A facepalm-worthy segment of highly-rehearsed Obama-administration blather that quickly went awry and turned into some hyper-political squirming from Fox News Sunday; Chris Wallace grilled Secretary of the Treasury Jack Lew on the administration’s and the president’s maladroit attempt to nudge markets into a state of unease over the trajectory of the debt-ceiling fight, but the subject eventually turned to the great whiff that was the grand opening of ObamaCare last week, via RCP:
JACK LEW, SECRETARY OF TREASURY: You know, Chris, the — I actually think that is not what’s happened this week. What happened this week is we saw seven million people rush to go onto the Web page to find out what are their choices in this new marketplace to buy affordable health care. … How many signed up?
LEW: — I — I don’t have the exact number. But the question isn’t —
WALLACE: Do you not know how many people have signed up, which should seem to indicate another major software glitch? Or is it that the number is embarrassingly small?
LEW: Chris, I — our metric for this week was could people get online, get the information they need… They have been getting that information. We are confident that they’re going to make the decision as we expected. They have six months to make the decision. … The important issue here is that millions of Americans want to get affordable health care. They came online. They’re getting the information. …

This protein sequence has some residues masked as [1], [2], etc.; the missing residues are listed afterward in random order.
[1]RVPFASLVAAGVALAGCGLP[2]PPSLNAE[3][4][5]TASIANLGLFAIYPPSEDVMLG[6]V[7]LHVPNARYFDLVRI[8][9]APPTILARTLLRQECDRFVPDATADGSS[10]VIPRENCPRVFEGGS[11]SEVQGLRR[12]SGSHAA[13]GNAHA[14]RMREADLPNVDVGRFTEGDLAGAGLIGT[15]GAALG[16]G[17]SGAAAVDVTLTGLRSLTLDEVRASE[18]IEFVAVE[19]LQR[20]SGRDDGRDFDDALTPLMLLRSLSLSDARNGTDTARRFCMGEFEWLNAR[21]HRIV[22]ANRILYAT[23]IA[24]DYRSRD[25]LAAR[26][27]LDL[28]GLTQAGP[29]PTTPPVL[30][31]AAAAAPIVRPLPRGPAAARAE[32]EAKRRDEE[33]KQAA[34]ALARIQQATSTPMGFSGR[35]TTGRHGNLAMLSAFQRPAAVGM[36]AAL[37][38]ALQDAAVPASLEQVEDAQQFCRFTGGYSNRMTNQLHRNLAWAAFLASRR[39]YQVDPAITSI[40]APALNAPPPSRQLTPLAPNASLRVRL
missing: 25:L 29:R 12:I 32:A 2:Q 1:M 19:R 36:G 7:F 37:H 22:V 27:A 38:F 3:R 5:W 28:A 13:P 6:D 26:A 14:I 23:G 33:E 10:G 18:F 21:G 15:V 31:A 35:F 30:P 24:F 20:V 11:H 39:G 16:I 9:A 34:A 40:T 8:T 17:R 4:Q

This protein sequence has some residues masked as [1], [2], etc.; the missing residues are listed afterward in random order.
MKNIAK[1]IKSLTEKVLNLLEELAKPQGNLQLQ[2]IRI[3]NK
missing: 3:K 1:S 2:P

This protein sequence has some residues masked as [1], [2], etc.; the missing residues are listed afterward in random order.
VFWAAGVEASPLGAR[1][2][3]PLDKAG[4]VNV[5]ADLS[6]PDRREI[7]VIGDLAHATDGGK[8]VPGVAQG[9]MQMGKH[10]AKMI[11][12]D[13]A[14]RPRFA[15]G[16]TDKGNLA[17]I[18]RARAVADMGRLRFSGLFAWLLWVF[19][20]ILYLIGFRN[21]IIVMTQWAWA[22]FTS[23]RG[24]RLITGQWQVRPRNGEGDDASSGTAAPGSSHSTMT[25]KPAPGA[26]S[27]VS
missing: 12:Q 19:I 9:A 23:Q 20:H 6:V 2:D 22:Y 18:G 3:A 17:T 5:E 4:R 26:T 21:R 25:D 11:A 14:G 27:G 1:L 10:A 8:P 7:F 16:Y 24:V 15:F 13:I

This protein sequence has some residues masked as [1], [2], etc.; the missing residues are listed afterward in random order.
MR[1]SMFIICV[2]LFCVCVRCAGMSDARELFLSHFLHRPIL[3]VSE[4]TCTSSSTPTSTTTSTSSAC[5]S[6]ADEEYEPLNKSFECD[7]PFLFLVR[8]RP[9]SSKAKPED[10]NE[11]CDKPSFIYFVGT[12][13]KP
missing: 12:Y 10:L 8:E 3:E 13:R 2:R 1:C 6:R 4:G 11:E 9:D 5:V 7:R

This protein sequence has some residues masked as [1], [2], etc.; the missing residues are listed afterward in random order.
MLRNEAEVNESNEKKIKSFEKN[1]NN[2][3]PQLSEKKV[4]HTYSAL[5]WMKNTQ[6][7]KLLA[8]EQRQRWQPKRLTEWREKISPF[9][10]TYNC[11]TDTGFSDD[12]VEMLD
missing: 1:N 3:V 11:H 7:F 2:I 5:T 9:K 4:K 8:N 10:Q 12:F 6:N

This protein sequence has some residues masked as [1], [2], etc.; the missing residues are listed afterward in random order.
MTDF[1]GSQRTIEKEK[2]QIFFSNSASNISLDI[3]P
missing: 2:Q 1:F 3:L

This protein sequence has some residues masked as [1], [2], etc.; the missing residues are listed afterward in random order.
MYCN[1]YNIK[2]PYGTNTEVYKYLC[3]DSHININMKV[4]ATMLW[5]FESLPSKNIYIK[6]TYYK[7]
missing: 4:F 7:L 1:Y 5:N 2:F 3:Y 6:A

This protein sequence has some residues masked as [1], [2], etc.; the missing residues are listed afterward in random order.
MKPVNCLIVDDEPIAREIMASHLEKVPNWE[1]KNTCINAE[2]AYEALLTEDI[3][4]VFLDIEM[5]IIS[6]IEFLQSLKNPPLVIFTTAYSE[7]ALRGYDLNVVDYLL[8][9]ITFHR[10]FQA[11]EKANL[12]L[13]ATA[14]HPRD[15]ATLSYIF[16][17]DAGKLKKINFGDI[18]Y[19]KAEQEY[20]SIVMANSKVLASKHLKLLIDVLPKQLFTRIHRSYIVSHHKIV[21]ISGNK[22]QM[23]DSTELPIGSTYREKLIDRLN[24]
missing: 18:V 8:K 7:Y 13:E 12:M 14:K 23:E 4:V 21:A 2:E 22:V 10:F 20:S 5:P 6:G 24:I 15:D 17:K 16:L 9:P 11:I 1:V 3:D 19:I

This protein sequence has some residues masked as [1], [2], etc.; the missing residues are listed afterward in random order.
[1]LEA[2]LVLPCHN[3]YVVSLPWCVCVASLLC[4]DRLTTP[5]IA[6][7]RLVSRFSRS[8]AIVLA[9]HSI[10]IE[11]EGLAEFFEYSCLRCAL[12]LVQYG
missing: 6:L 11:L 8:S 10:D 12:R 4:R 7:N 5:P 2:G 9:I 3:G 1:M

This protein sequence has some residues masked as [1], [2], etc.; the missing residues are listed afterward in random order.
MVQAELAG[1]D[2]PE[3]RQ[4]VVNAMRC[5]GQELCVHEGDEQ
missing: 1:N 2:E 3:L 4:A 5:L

WALLACE: They just can’t sign up for it at this point?
LEW: Well, I think they are going to be signing up.
LEW: They have six months to sign up.
WALLACE: But technically, they can’t.
The encouragingly “high volume of traffic” that has ostensibly been gumming up their servers has been the administration’s talking point of choice over the past week, but it was almost immediately apparent that the glitches people have been encountering in attempting to sign up are a far cry from mere traffic problems and have a lot more to do with some hugely flawed and obviously hasty programming decisions. Who knows how long the administration will take to get their act together and fully implement the smooth and easy signup process of their fanciful promises, but once again: High interest in ObamaCare is not necessarily a good thing if the majority of the “millions of Americans” that “want to get to affordable health care” checking out the system so far are the ones most likely to have a high interest, i.e., older and sicker people with many and expensive health care needs. Without enough counterbalancing interest from young, healthy, and relatively inexpensive participants, ObamaCare could get quickly bogged down in the dreaded death spiral of costly enrollees when it goes into effect in January.